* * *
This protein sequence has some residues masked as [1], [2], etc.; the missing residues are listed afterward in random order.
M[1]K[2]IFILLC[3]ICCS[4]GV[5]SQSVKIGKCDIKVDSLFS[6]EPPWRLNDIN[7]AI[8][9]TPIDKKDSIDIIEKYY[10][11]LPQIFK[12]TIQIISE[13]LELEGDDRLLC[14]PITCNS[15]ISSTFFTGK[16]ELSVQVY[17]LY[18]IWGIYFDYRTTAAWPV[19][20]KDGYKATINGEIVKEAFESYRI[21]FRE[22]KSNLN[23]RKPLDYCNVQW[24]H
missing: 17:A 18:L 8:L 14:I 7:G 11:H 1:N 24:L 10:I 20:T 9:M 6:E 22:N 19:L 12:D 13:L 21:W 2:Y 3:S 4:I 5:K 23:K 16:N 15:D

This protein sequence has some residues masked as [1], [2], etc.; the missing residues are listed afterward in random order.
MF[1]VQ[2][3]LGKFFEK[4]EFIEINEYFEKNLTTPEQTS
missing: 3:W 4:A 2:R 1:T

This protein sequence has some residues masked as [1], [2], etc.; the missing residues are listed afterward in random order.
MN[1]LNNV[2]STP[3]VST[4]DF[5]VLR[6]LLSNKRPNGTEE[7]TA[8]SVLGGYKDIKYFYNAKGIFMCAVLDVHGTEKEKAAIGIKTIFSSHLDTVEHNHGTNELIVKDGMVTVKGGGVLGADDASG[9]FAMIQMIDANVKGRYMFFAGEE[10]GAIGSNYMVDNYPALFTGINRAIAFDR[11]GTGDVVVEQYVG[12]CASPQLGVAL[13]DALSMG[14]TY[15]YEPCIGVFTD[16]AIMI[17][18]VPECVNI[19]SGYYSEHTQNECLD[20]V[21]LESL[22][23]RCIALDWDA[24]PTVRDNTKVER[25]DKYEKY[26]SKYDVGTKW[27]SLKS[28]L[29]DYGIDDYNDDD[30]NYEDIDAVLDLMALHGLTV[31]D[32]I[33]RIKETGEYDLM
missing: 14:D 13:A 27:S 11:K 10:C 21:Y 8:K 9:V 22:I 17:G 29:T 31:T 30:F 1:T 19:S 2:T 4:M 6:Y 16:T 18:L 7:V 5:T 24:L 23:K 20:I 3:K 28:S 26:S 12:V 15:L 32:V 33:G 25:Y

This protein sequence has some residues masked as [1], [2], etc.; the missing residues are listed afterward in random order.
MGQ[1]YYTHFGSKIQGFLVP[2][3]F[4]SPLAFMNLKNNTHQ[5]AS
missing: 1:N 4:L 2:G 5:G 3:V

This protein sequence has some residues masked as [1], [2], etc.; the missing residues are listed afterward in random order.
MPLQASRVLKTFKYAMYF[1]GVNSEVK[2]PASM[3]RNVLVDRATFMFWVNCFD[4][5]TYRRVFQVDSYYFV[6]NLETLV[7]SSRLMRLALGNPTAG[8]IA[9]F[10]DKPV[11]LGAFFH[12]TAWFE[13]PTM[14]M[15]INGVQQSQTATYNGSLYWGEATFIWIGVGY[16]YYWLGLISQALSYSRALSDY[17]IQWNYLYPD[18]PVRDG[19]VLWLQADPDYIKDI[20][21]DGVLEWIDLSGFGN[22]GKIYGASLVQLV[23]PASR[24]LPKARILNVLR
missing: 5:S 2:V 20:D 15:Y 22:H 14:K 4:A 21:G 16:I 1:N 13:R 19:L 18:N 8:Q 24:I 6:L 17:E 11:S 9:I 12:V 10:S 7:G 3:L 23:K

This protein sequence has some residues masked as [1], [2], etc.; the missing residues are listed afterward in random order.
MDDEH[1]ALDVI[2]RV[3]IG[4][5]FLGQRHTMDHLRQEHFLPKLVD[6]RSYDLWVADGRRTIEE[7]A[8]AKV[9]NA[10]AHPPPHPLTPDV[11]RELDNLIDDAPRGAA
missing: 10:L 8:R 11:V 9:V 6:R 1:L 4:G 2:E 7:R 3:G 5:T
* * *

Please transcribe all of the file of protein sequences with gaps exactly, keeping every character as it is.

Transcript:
This protein sequence has some residues masked as [1], [2], etc.; the missing residues are listed afterward in random order.
M[1]K[2]IFILLC[3]ICCS[4]GV[5]SQSVKIGKCDIKVDSLFS[6]EPPWRLNDIN[7]AI[8][9]TPIDKKDSIDIIEKYY[10][11]LPQIFK[12]TIQIISE[13]LELEGDDRLLC[14]PITCNS[15]ISSTFFTGK[16]ELSVQVY[17]LY[18]IWGIYFDYRTTAAWPV[19][20]KDGYKATINGEIVKEAFESYRI[21]FRE[22]KSNLN[23]RKPLDYCNVQW[24]H
missing: 17:A 18:L 8:L 14:I 7:G 11:H 1:N 24:L 10:I 20:T 9:M 6:E 22:N 19:L 12:D 13:L 21:W 2:Y 3:S 4:I 5:K 23:K 16:N 15:D

This protein sequence has some residues masked as [1], [2], etc.; the missing residues are listed afterward in random order.
MF[1]VQ[2][3]LGKFFEK[4]EFIEINEYFEKNLTTPEQTS
missing: 3:W 4:A 2:R 1:T

This protein sequence has some residues masked as [1], [2], etc.; the missing residues are listed afterward in random order.
MN[1]LNNV[2]STP[3]VST[4]DF[5]VLR[6]LLSNKRPNGTEE[7]TA[8]SVLGGYKDIKYFYNAKGIFMCAVLDVHGTEKEKAAIGIKTIFSSHLDTVEHNHGTNELIVKDGMVTVKGGGVLGADDASG[9]FAMIQMIDANVKGRYMFFAGEE[10]GAIGSNYMVDNYPALFTGINRAIAFDR[11]GTGDVVVEQYVG[12]CASPQLGVAL[13]DALSMG[14]TY[15]YEPCIGVFTD[16]AIMI[17][18]VPECVNI[19]SGYYSEHTQNECLD[20]V[21]LESL[22][23]RCIALDWDA[24]PTVRDNTKVER[25]DKYEKY[26]SKYDVGTKW[27]SLKS[28]L[29]DYGIDDYNDDD[30]NYEDIDAVLDLMALHGLTV[31]D[32]I[33]RIKETGEYDLM
missing: 14:D 13:A 27:S 11:K 10:C 21:Y 8:K 9:V 22:I 17:G 29:T 31:T 30:F 1:T 19:S 2:T 4:M 6:Y 16:T 18:L 7:V 5:T 24:L 23:K 20:I 3:K 28:S 26:S 12:V 15:L 32:V 33:G 25:Y

This protein sequence has some residues masked as [1], [2], etc.; the missing residues are listed afterward in random order.
MGQ[1]YYTHFGSKIQGFLVP[2][3]F[4]SPLAFMNLKNNTHQ[5]AS
missing: 1:N 4:L 2:G 5:G 3:V

This protein sequence has some residues masked as [1], [2], etc.; the missing residues are listed afterward in random order.
MPLQASRVLKTFKYAMYF[1]GVNSEVK[2]PASM[3]RNVLVDRATFMFWVNCFD[4][5]TYRRVFQVDSYYFV[6]NLETLV[7]SSRLMRLALGNPTAG[8]IA[9]F[10]DKPV[11]LGAFFH[12]TAWFE[13]PTM[14]M[15]INGVQQSQTATYNGSLYWGEATFIWIGVGY[16]YYWLGLISQALSYSRALSDY[17]IQWNYLYPD[18]PVRDG[19]VLWLQADPDYIKDI[20][21]DGVLEWIDLSGFGN[22]GKIYGASLVQLV[23]PASR[24]LPKARILNVLR
missing: 5:S 2:V 20:D 15:Y 22:H 14:K 4:A 21:G 16:I 1:N 13:R 19:L 18:N 8:Q 24:I 6:L 17:E 11:S 9:I 12:V 10:S 7:G 3:L 23:K

This protein sequence has some residues masked as [1], [2], etc.; the missing residues are listed afterward in random order.
MDDEH[1]ALDVI[2]RV[3]IG[4][5]FLGQRHTMDHLRQEHFLPKLVD[6]RSYDLWVADGRRTIEE[7]A[8]AKV[9]NA[10]AHPPPHPLTPDV[11]RELDNLIDDAPRGAA
missing: 10:L 8:R 11:V 9:V 6:R 1:L 4:G 2:E 7:R 3:G 5:T